Hold the presses. The media has been full of it.
The New England Journal of Medicine has published a study examining the effect of Lipitor on strokes and transient ischaemic attacks (TIAs).
The study recruited approximately 4,700 patients who had experienced a stroke between 1 and 6 months prior to randomisation to receive either atorvastatin 80mg or placebo. Follow up was for 5 years and data were collected on fatal and non-fatal stroke, TIAs, cardiovascular events and deaths.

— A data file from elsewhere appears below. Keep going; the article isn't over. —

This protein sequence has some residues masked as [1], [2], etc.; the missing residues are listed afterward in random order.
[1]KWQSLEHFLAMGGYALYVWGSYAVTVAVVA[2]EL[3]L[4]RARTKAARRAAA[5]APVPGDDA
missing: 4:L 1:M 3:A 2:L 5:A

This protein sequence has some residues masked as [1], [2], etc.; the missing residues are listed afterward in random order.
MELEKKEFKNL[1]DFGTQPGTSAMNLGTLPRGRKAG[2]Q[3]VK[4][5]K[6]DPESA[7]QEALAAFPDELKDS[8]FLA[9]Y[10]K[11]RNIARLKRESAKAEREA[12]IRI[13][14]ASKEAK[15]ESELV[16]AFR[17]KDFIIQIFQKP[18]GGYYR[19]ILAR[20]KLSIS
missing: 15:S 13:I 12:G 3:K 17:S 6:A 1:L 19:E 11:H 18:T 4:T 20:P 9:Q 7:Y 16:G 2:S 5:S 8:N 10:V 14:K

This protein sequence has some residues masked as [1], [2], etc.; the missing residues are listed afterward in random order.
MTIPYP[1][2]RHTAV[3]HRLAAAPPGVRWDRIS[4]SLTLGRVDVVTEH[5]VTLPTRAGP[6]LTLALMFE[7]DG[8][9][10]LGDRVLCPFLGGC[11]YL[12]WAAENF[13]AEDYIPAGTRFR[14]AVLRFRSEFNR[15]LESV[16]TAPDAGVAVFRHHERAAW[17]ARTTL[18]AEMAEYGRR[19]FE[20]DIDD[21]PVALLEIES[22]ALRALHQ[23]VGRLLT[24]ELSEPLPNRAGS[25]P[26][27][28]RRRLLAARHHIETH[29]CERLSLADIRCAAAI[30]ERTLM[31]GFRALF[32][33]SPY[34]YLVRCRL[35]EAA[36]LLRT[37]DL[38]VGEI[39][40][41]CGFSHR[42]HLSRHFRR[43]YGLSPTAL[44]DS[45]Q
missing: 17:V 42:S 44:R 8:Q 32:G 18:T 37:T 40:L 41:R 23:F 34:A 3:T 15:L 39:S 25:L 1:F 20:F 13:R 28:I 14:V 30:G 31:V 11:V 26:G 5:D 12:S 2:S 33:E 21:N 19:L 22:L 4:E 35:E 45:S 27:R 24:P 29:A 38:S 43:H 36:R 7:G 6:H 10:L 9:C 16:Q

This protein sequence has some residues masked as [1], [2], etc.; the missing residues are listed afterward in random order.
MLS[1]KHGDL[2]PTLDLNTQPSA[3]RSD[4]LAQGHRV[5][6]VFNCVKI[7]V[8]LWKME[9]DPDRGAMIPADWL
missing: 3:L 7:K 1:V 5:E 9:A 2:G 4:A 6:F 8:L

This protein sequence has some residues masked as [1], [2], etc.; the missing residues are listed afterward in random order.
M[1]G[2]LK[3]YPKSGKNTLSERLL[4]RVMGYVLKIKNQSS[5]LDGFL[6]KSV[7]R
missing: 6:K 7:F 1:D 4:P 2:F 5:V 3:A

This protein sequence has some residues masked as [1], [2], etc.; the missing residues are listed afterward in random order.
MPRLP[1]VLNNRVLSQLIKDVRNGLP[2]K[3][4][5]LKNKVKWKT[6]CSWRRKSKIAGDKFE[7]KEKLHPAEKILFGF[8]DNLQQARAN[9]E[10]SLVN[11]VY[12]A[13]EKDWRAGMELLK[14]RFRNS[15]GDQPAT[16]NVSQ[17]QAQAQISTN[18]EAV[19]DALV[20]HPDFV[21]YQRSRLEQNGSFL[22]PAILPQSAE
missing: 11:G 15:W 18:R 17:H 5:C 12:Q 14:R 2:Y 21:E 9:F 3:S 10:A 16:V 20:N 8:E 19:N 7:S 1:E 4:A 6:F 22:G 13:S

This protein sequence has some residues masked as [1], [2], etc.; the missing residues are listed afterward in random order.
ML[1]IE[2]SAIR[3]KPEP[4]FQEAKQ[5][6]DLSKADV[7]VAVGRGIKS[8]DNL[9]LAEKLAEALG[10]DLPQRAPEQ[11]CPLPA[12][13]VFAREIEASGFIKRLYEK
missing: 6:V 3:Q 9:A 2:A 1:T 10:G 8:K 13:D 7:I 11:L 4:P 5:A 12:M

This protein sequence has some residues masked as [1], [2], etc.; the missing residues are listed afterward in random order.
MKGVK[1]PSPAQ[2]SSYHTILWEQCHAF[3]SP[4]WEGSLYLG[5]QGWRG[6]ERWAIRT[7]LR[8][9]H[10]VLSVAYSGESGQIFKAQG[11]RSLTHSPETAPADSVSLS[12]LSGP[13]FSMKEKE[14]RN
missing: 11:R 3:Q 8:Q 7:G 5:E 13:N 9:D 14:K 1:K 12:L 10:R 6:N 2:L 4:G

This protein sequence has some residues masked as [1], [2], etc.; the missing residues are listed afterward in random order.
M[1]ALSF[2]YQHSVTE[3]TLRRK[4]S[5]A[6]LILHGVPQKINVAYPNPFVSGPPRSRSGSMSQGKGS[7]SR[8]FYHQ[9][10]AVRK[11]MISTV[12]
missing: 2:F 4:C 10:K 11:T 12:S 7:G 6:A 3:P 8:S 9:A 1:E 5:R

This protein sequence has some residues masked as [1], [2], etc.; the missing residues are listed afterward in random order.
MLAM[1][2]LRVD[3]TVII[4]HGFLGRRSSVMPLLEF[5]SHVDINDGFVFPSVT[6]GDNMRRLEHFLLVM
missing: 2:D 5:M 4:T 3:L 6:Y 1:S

Statistically, there were fewer strokes in the Lipitor arm of the study with a reported absolute risk reduction of 2.2%.
So, treat 45 such people for five years and one stroke is prevented.
But there was no difference in overall mortality between the groups.
There was also an increased risk of haemorrhagic stroke in the Lipitor arm.
Journal Watch has appraised the study and noted that the study just achieved statistical significance.
Since this is the first study to directly examine the effects of statins on strokes they concluded that it is unclear “whether an 80-mg dose of atorvastatin is necessary to achieve secondary prevention of stroke”.
Hat tip: Prescribing Advice for GPs